...and sometimes other things

En Route to Lund

Remember my comment about knowing when to stay and when to go? We had a hard time deciding on the day we planned to cross the Strait of Georgia. So we started by taking a short walk on Gabriola Island to stretch our legs and try to assess conditions on the water.

What is it with Islanders? We find old vehicles in impossible-to-remove locations. Not that I’m complaining. I like photographing them.
Also, cute old farm machinery.

In the end, no amount of studying and re-studying various weather models told us what we really needed to know. They all agreed that a steady northerly running 12-15 knots, gusting over 20 had been blowing for the past twenty-four hours or so. That, in itself, wouldn’t pose a problem. The question was: what had a day of wind blowing over a huge body of water done to the waves? There was one way to find out.

We said goodbye to the nice folks at Page’s Resort and told them if we didn’t like the look of things, we’d be back.

As we exited Silva Bay heading north, we were immediately hammered by fast-moving waves that broke over the pilothouse. Turn around and return to port? Not a chance. To turn, you’d have to put yourself abeam to the waves, then have them dumping water into the cockpit. This seemed unwise. So I kept the bow pointed into the waves, telling myself that they would lessen as we got away from shore and into deeper water. After all, this was just 12 knots of wind, right?

Fortunately, I was right. I’m sure we could have managed to turn around at some point, or altered course to Nanaimo. But the waves did diminish from concerning to annoying for the next three hours.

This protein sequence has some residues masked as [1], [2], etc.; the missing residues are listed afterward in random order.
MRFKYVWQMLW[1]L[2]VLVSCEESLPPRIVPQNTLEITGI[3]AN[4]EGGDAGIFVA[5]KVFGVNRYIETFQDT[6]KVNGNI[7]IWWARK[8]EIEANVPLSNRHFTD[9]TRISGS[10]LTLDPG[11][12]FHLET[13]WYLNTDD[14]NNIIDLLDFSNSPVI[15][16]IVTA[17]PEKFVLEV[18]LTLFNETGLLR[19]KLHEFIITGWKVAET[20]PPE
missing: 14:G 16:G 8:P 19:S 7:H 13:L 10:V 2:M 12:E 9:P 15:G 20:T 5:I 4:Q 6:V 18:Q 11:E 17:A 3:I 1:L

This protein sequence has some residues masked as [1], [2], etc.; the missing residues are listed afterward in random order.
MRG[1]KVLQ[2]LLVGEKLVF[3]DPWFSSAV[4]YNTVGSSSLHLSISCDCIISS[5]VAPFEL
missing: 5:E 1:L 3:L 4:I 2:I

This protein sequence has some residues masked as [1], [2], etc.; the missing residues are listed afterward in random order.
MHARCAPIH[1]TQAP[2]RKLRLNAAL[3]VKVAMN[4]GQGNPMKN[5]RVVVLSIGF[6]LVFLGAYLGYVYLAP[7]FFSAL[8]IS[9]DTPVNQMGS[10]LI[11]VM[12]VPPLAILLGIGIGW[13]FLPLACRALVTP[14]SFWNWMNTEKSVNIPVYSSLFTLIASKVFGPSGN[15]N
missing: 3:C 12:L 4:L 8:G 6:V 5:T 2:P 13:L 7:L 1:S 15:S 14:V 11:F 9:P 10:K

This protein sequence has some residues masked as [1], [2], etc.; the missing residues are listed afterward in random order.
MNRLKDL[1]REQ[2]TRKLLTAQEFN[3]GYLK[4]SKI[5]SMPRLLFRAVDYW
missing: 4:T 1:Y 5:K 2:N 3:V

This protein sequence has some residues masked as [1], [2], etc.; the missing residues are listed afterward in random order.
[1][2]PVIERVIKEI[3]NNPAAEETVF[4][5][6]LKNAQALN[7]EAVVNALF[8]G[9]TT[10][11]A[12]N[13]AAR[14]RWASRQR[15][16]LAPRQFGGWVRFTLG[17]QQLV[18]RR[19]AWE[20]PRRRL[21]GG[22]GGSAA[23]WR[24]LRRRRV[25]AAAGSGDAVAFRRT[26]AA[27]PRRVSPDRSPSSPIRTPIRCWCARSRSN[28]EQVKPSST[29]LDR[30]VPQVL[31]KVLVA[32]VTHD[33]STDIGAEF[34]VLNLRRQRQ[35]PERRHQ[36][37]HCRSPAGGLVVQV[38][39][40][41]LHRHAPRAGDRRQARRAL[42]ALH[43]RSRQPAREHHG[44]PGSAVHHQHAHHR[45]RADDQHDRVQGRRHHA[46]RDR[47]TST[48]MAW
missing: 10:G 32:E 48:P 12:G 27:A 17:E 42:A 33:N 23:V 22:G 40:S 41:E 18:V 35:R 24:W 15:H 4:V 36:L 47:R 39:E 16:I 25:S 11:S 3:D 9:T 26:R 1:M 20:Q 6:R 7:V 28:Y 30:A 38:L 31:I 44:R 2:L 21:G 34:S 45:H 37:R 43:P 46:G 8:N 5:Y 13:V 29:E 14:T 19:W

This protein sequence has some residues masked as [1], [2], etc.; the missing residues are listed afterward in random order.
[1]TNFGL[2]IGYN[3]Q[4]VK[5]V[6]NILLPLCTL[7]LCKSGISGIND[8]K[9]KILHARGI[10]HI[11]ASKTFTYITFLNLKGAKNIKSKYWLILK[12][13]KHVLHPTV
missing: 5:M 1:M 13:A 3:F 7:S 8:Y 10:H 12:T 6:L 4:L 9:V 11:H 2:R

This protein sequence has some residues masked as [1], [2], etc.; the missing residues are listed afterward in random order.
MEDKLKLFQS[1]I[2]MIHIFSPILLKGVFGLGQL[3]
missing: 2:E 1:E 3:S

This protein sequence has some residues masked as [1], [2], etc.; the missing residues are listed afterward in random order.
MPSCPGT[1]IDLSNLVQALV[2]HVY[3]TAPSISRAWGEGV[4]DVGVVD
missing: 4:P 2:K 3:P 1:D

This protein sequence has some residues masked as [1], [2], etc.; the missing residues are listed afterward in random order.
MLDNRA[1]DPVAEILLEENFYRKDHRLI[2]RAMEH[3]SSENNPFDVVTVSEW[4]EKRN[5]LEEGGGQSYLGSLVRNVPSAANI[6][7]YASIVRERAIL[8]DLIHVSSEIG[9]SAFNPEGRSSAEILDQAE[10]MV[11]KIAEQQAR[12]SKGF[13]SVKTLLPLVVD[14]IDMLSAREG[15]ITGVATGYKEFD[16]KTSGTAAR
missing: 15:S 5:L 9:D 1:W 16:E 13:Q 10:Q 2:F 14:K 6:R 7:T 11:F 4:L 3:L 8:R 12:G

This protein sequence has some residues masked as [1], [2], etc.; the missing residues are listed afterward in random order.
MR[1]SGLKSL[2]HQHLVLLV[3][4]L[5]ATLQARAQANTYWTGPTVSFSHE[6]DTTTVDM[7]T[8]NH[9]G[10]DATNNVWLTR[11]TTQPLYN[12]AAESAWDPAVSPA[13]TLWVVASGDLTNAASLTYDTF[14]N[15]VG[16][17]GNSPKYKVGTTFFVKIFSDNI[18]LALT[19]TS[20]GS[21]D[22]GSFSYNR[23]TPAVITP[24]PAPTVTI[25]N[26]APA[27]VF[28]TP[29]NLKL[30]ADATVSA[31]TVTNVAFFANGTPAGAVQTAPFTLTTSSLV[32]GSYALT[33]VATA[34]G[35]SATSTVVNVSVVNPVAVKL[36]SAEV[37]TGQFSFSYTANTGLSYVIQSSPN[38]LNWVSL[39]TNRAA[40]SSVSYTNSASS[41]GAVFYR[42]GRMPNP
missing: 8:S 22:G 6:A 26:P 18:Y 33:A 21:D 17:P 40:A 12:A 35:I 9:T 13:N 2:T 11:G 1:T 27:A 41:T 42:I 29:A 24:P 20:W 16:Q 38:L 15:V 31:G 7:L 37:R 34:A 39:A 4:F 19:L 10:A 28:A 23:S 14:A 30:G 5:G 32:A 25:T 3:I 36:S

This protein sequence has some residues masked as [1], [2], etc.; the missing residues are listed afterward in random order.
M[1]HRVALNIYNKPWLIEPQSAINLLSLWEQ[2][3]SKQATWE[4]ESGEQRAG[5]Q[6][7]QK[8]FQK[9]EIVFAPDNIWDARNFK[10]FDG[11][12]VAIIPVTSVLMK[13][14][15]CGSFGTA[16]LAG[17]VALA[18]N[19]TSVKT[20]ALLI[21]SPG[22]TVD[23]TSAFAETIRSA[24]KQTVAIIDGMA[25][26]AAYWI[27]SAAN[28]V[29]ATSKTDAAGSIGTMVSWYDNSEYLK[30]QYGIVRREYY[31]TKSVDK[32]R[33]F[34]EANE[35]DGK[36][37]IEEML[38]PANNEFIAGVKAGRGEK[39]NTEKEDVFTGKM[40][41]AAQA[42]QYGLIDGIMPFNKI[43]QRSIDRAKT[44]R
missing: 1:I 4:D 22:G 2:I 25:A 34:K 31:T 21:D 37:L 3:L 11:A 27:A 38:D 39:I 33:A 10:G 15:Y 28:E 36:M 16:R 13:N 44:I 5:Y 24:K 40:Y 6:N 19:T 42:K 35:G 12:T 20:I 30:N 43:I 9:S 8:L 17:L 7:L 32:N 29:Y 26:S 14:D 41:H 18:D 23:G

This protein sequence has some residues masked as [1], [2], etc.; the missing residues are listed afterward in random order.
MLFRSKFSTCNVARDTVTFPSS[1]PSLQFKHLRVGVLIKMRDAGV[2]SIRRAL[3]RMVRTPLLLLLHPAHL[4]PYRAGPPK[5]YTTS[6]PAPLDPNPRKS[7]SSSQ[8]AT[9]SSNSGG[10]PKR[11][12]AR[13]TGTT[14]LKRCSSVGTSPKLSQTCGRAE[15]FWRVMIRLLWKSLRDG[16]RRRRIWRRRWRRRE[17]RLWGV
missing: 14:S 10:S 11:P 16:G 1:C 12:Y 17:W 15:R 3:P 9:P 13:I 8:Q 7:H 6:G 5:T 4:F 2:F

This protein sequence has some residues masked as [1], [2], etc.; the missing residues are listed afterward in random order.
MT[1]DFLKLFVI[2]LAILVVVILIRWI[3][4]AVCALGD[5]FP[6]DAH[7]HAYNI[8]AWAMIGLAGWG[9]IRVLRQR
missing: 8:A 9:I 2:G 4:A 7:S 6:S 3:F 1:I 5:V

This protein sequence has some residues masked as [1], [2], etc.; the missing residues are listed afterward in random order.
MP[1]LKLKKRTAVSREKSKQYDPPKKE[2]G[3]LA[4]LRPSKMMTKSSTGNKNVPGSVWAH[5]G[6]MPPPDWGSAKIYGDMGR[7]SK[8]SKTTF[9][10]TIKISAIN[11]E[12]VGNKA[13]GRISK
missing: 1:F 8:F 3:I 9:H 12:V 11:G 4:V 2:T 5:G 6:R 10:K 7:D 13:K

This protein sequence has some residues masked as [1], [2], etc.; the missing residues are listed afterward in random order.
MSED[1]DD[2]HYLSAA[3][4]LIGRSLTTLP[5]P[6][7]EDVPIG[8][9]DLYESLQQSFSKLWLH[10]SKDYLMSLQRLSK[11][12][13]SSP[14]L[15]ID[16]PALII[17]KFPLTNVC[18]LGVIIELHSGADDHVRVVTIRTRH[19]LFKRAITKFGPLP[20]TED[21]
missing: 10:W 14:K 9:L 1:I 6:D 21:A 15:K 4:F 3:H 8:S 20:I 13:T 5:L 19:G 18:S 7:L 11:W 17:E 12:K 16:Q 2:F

This is an annoying wave on its way to washing over the bow. I would show you one of the concerning ones, but I was preoccupied.

We dropped anchor in Pender Harbour, a popular waypoint along the Sunshine Coast. By this time, the wind had dropped to nothing and the day was warm. I grabbed a beer and a deck chair. No photos.

We set out the next morning on calm seas and under sunny skies heading north along the coast to Lund. I snapped a few photos along the way.

Looking up the Agamemnon Channel at a mountain that we call the Sorting Hat.
This gigantic structure (its base is taller than the trees) is a surge tower for the power plant seen at the waterline. When flow in the pipe feeding the plant gets too great, excess water is forced up the tower.
The now-defunct mill at Powell River made a breakwater out of old ships. You might have to zoom in on the photo to see them.
I liked the snow-capped mountain peeking out over the old mill.
This is Dinner Rock. The cross on top memorializes the five people killed in 1947 when a boat ran into the rock while traveling at night.

We arrived at Lund after an easy five hours of sun and following seas. We found overnight space on the dock and took a walk.

Lund is literally the end of the road. Highway 101 begins here and runs all the way to the tip of South America.

There’s not a lot to Lund. The hotel and its restaurant have never been more than adequate. But you can buy fresh seafood off the boats, there’s a superb bakery featuring cinnamon buns, and a decent small restaurant. And the people are nice.

The transient dock – first-come, first-served.
A transporter arrives carrying vehicles and freight from small nearby islands.
The hotel.
The bakery.
The restaurant.
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